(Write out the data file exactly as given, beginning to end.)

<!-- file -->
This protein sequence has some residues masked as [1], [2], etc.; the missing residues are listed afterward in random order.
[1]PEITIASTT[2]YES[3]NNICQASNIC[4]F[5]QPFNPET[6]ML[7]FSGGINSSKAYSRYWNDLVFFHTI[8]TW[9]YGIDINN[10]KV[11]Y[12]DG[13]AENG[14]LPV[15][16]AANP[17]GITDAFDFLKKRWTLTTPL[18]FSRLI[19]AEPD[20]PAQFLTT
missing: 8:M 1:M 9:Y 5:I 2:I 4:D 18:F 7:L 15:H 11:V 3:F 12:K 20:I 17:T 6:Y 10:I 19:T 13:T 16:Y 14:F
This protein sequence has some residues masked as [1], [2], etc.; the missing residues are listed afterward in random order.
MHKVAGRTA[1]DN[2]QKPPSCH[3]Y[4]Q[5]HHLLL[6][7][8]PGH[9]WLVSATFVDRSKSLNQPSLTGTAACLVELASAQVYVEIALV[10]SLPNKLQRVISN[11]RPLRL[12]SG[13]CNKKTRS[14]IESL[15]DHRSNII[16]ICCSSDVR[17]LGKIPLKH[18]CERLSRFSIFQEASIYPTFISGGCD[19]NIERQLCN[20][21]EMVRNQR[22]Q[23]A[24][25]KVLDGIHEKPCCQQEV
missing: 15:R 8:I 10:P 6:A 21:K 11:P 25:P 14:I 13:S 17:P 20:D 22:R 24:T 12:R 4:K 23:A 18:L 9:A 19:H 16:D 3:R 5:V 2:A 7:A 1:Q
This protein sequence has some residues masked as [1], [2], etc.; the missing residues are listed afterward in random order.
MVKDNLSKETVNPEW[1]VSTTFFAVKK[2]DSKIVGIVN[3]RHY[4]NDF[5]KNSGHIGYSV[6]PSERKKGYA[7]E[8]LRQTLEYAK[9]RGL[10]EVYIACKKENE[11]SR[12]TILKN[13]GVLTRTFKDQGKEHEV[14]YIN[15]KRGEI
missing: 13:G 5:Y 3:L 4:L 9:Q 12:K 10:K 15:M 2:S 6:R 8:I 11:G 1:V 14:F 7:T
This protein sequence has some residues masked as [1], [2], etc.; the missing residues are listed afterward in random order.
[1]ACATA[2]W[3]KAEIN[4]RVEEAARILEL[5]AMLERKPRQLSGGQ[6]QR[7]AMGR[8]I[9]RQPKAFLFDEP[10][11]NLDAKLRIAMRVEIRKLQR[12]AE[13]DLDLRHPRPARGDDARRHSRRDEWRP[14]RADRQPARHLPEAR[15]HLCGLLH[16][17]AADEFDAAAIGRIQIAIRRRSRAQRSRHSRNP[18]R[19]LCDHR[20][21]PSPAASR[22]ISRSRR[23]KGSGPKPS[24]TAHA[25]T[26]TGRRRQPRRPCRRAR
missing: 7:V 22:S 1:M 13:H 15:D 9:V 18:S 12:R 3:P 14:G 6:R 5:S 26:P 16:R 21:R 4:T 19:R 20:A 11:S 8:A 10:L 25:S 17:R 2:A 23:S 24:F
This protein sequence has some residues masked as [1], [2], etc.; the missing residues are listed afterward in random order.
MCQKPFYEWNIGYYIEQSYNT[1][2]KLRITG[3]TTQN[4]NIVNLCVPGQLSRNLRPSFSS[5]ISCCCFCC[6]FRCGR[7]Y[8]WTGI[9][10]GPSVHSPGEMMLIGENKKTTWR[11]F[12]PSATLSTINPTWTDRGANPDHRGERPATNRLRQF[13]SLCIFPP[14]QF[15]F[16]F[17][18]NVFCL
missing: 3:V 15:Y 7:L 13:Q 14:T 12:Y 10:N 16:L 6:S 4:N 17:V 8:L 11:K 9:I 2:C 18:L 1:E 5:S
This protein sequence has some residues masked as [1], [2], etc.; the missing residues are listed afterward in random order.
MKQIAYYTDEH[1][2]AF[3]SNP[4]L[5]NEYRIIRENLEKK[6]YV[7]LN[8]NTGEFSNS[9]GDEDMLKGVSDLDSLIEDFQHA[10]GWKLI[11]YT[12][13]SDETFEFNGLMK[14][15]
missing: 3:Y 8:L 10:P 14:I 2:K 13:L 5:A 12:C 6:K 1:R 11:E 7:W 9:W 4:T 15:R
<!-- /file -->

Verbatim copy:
This protein sequence has some residues masked as [1], [2], etc.; the missing residues are listed afterward in random order.
[1]PEITIASTT[2]YES[3]NNICQASNIC[4]F[5]QPFNPET[6]ML[7]FSGGINSSKAYSRYWNDLVFFHTI[8]TW[9]YGIDINN[10]KV[11]Y[12]DG[13]AENG[14]LPV[15][16]AANP[17]GITDAFDFLKKRWTLTTPL[18]FSRLI[19]AEPD[20]PAQFLTT
missing: 8:M 1:M 9:Y 5:I 2:I 4:D 18:F 7:L 15:H 11:V 3:F 12:K 20:I 17:T 6:Y 10:I 19:T 13:T 16:Y 14:F
This protein sequence has some residues masked as [1], [2], etc.; the missing residues are listed afterward in random order.
MHKVAGRTA[1]DN[2]QKPPSCH[3]Y[4]Q[5]HHLLL[6][7][8]PGH[9]WLVSATFVDRSKSLNQPSLTGTAACLVELASAQVYVEIALV[10]SLPNKLQRVISN[11]RPLRL[12]SG[13]CNKKTRS[14]IESL[15]DHRSNII[16]ICCSSDVR[17]LGKIPLKH[18]CERLSRFSIFQEASIYPTFISGGCD[19]NIERQLCN[20][21]EMVRNQR[22]Q[23]A[24][25]KVLDGIHEKPCCQQEV
missing: 15:R 8:I 10:P 6:A 21:K 11:P 25:P 14:I 13:S 17:P 20:D 22:R 24:T 12:R 4:K 23:A 18:L 9:A 19:H 16:D 3:R 5:V 2:A 7:A 1:Q
This protein sequence has some residues masked as [1], [2], etc.; the missing residues are listed afterward in random order.
MVKDNLSKETVNPEW[1]VSTTFFAVKK[2]DSKIVGIVN[3]RHY[4]NDF[5]KNSGHIGYSV[6]PSERKKGYA[7]E[8]LRQTLEYAK[9]RGL[10]EVYIACKKENE[11]SR[12]TILKN[13]GVLTRTFKDQGKEHEV[14]YIN[15]KRGEI
missing: 13:G 5:Y 3:L 4:L 9:Q 12:K 10:K 15:M 2:S 6:R 8:I 11:G 1:V 14:F 7:T
This protein sequence has some residues masked as [1], [2], etc.; the missing residues are listed afterward in random order.
[1]ACATA[2]W[3]KAEIN[4]RVEEAARILEL[5]AMLERKPRQLSGGQ[6]QR[7]AMGR[8]I[9]RQPKAFLFDEP[10][11]NLDAKLRIAMRVEIRKLQR[12]AE[13]DLDLRHPRPARGDDARRHSRRDEWRP[14]RADRQPARHLPEAR[15]HLCGLLH[16][17]AADEFDAAAIGRIQIAIRRRSRAQRSRHSRNP[18]R[19]LCDHR[20][21]PSPAASR[22]ISRSRR[23]KGSGPKPS[24]TAHA[25]T[26]TGRRRQPRRPCRRAR
missing: 7:V 22:S 1:M 13:H 15:D 9:V 18:S 12:R 3:P 14:G 6:R 5:S 26:P 16:R 21:R 4:T 19:R 20:A 11:S 8:A 10:L 25:S 17:R 2:A 23:S 24:F
This protein sequence has some residues masked as [1], [2], etc.; the missing residues are listed afterward in random order.
MCQKPFYEWNIGYYIEQSYNT[1][2]KLRITG[3]TTQN[4]NIVNLCVPGQLSRNLRPSFSS[5]ISCCCFCC[6]FRCGR[7]Y[8]WTGI[9][10]GPSVHSPGEMMLIGENKKTTWR[11]F[12]PSATLSTINPTWTDRGANPDHRGERPATNRLRQF[13]SLCIFPP[14]QF[15]F[16]F[17][18]NVFCL
missing: 3:V 15:Y 7:L 13:Q 14:T 12:Y 10:N 16:L 6:S 4:N 17:V 8:L 11:K 9:I 2:C 18:L 1:E 5:S
This protein sequence has some residues masked as [1], [2], etc.; the missing residues are listed afterward in random order.
MKQIAYYTDEH[1][2]AF[3]SNP[4]L[5]NEYRIIRENLEKK[6]YV[7]LN[8]NTGEFSNS[9]GDEDMLKGVSDLDSLIEDFQHA[10]GWKLI[11]YT[12][13]SDETFEFNGLMK[14][15]
missing: 3:Y 8:L 10:P 14:I 2:K 13:L 5:A 12:C 6:K 1:R 11:E 7:W 9:W 4:T 15:R